Simon has modest desires. He [prays] for good health, an endless offer of doughnuts and an appointment with the pretty young woman at the donut shop. Here`s an interesting video from Anglo-Link, this explains how the subject and the verb must be well reconciled: 1. For example, works of art (books, songs, paintings, etc.) use the plural theme in their name the singular chord: 1. Two or more singular (or plural) themes that are bound by “and” as a plural subject and that take a plural (we can say: there is no particular subject-predicted-convention). The deal is with the next Noun. A singular verb is also found with “majority” in some cases, for example with “population.” 2.With homogeneous subjects linked by conjunctions, not just … but also, either… or, or, neither… Again the predicate verb corresponds to the following topic: Example: The list of items is/are on the desktop. If you know that the list is the topic, then choose for the verb.
Keyboard (N) — the part of the computer with keys of letters, numbers and symbols If the subject is expressed by an indefinite pronoun (z.B everyone, someone), sex is not known, but it is quite possible that men and women are involved. The male pronoun “being” has traditionally been used in such cases in language and writing: each has its own opinion. 1. Indeterminate pronouns (someone, someone, something, something, anything); universal pronouns (everyone, everyone, everything, anyone); Negative pronouns (person, person, etc.) have a singular predicate: the titles of books, films, shows and others are treated as singular and used with a singular verb. A composite subject consists of two (or more) subjects linked by conjunctions. In the corner, from the point of view, the famous artist is seated. (the theme “artists” follows the verb “sits.”) Article 4. Usually use a pluralistic adverb with two or more subjects if they are by and.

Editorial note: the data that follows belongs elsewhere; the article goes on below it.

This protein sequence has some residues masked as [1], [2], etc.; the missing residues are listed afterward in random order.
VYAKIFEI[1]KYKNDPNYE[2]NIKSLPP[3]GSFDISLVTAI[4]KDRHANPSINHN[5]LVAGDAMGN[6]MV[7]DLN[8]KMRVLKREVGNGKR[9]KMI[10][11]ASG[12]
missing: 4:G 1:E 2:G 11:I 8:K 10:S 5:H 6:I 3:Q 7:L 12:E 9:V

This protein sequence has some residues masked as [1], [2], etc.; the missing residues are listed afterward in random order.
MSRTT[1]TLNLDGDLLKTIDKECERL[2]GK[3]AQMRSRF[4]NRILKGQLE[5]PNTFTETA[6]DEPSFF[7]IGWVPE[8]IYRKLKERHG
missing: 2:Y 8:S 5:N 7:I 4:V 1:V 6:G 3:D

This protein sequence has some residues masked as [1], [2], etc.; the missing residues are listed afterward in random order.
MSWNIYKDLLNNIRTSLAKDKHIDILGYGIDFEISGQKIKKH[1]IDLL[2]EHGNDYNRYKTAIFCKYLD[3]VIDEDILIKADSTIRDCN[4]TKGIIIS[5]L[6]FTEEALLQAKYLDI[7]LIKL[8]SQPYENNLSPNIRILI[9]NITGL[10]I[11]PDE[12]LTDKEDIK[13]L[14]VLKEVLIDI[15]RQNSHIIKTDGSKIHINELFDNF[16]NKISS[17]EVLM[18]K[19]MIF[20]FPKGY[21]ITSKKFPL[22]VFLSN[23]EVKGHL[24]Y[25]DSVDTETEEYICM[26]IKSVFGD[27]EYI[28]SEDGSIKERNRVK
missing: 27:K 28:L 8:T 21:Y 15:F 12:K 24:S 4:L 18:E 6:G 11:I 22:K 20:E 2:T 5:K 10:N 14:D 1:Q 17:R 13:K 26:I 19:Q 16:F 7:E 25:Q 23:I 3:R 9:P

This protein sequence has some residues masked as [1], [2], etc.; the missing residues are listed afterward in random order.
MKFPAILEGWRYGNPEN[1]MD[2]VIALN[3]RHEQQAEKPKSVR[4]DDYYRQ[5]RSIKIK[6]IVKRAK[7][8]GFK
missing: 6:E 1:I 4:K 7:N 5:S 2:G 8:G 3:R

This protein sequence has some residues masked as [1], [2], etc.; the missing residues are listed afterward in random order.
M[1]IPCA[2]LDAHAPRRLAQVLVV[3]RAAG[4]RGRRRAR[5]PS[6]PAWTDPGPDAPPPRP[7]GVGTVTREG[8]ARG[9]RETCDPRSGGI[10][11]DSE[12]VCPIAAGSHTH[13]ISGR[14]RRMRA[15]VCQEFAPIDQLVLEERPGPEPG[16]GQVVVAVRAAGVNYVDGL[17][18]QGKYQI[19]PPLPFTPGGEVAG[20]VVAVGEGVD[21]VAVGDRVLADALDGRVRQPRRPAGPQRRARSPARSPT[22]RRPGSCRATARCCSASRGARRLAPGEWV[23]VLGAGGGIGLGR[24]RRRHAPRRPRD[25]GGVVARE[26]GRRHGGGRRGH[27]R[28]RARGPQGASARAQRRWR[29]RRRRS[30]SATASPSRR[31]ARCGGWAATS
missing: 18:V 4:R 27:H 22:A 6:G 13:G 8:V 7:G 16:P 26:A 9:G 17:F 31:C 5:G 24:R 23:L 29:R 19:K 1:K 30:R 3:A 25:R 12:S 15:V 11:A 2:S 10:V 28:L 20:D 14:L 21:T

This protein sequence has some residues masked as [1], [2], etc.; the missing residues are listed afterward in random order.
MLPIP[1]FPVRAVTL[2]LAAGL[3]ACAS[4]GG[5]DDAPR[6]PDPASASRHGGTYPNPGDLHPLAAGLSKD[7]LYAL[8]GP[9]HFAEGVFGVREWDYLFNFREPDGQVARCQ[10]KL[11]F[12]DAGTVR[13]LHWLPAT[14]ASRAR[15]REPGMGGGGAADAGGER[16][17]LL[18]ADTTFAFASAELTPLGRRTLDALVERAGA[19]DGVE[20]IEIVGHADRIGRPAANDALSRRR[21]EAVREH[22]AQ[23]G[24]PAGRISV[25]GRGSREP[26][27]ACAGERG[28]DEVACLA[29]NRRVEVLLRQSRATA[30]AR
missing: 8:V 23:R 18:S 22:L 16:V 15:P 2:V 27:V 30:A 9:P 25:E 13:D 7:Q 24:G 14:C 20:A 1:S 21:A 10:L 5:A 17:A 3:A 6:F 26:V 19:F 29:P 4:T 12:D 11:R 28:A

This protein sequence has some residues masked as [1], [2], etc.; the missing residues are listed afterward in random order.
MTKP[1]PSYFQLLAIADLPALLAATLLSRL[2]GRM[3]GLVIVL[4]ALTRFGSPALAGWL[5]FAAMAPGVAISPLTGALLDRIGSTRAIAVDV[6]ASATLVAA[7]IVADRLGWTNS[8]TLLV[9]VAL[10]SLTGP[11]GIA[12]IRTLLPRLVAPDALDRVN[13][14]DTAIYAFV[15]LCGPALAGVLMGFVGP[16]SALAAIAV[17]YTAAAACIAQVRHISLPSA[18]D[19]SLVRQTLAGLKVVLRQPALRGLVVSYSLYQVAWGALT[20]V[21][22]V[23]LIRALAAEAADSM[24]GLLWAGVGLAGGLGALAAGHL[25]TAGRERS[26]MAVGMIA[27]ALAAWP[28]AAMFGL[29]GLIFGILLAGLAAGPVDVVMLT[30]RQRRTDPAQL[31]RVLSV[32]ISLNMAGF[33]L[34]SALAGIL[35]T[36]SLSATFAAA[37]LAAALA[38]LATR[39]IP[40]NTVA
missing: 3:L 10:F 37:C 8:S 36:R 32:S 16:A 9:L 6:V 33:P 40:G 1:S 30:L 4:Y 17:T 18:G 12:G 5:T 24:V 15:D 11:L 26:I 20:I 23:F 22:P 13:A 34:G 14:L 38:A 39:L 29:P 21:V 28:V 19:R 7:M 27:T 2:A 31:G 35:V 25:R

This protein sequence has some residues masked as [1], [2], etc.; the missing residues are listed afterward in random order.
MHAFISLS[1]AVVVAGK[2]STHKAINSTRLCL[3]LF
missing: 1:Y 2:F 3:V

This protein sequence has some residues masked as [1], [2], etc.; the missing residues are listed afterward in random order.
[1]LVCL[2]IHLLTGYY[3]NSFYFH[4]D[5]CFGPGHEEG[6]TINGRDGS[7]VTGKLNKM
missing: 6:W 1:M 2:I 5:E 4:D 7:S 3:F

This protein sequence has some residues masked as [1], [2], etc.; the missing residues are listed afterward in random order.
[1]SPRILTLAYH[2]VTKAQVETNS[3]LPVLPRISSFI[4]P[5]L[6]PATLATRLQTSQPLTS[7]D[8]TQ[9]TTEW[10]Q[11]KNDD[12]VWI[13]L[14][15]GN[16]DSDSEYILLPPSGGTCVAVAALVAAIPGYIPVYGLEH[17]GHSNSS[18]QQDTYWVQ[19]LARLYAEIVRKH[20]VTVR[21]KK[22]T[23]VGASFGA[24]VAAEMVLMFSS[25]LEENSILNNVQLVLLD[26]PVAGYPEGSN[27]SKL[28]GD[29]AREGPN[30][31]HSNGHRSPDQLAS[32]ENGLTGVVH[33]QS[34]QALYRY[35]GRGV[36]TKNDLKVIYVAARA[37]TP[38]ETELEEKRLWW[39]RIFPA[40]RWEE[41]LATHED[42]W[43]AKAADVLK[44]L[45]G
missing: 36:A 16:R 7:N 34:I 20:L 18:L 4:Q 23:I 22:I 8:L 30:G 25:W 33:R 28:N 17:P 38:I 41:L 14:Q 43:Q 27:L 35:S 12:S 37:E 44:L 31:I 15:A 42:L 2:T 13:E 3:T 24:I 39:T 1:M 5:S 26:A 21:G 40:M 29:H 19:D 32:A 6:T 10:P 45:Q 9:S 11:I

3. Preposition sentences between the subject and the verb (such as `de`) generally do not affect concordance: the verb (i.e. the verb in the predicate) corresponds to the subject in person and in number. For example, I work; We/she work; my brother works; My brothers are working. It is preferable to use a subject with a singular subject and a plural subject to place the plural noun closest to the verb or to rewrite the sentence completely to avoid clumsiness. Verb-arrangement for him, she, it is marked with a final -s in presence. See irregular forms below.